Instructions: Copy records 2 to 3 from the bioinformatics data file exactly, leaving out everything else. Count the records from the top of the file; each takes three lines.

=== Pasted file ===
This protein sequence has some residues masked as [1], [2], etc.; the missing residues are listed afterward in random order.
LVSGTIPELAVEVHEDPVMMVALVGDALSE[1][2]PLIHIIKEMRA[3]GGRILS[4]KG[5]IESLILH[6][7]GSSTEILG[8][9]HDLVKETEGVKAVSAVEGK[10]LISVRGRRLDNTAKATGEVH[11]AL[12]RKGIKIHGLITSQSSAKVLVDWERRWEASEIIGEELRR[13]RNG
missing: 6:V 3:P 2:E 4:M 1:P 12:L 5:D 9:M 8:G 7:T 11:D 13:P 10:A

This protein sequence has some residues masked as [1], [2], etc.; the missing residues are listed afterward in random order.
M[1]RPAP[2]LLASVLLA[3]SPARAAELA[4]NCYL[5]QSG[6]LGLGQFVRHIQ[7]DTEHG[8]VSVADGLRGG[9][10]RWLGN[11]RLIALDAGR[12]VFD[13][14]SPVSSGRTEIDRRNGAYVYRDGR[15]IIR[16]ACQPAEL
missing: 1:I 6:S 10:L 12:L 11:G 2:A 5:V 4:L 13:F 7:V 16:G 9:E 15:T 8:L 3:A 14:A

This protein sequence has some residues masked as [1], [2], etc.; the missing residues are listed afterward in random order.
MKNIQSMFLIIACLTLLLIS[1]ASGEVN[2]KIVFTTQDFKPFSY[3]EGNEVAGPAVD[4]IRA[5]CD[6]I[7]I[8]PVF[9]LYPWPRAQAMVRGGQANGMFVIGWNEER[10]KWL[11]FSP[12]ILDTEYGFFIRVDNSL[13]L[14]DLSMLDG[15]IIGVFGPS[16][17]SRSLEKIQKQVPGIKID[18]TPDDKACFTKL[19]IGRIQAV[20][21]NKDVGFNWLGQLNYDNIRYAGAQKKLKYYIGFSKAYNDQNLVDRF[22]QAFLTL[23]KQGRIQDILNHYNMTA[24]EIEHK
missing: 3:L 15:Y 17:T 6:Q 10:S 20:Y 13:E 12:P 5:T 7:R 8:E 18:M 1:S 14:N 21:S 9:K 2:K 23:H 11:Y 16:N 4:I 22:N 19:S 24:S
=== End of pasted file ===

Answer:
This protein sequence has some residues masked as [1], [2], etc.; the missing residues are listed afterward in random order.
M[1]RPAP[2]LLASVLLA[3]SPARAAELA[4]NCYL[5]QSG[6]LGLGQFVRHIQ[7]DTEHG[8]VSVADGLRGG[9][10]RWLGN[11]RLIALDAGR[12]VFD[13][14]SPVSSGRTEIDRRNGAYVYRDGR[15]IIR[16]ACQPAEL
missing: 1:I 6:S 10:L 12:L 11:G 2:A 5:V 4:L 13:F 7:V 16:G 9:E 15:T 8:L 3:A 14:A

This protein sequence has some residues masked as [1], [2], etc.; the missing residues are listed afterward in random order.
MKNIQSMFLIIACLTLLLIS[1]ASGEVN[2]KIVFTTQDFKPFSY[3]EGNEVAGPAVD[4]IRA[5]CD[6]I[7]I[8]PVF[9]LYPWPRAQAMVRGGQANGMFVIGWNEER[10]KWL[11]FSP[12]ILDTEYGFFIRVDNSL[13]L[14]DLSMLDG[15]IIGVFGPS[16][17]SRSLEKIQKQVPGIKID[18]TPDDKACFTKL[19]IGRIQAV[20][21]NKDVGFNWLGQLNYDNIRYAGAQKKLKYYIGFSKAYNDQNLVDRF[22]QAFLTL[23]KQGRIQDILNHYNMTA[24]EIEHK
missing: 3:L 15:Y 17:T 6:Q 10:S 20:Y 13:E 12:P 5:T 7:R 8:E 18:M 1:S 14:N 21:S 9:K 2:K 23:H 11:Y 16:N 4:I 22:N 19:S 24:S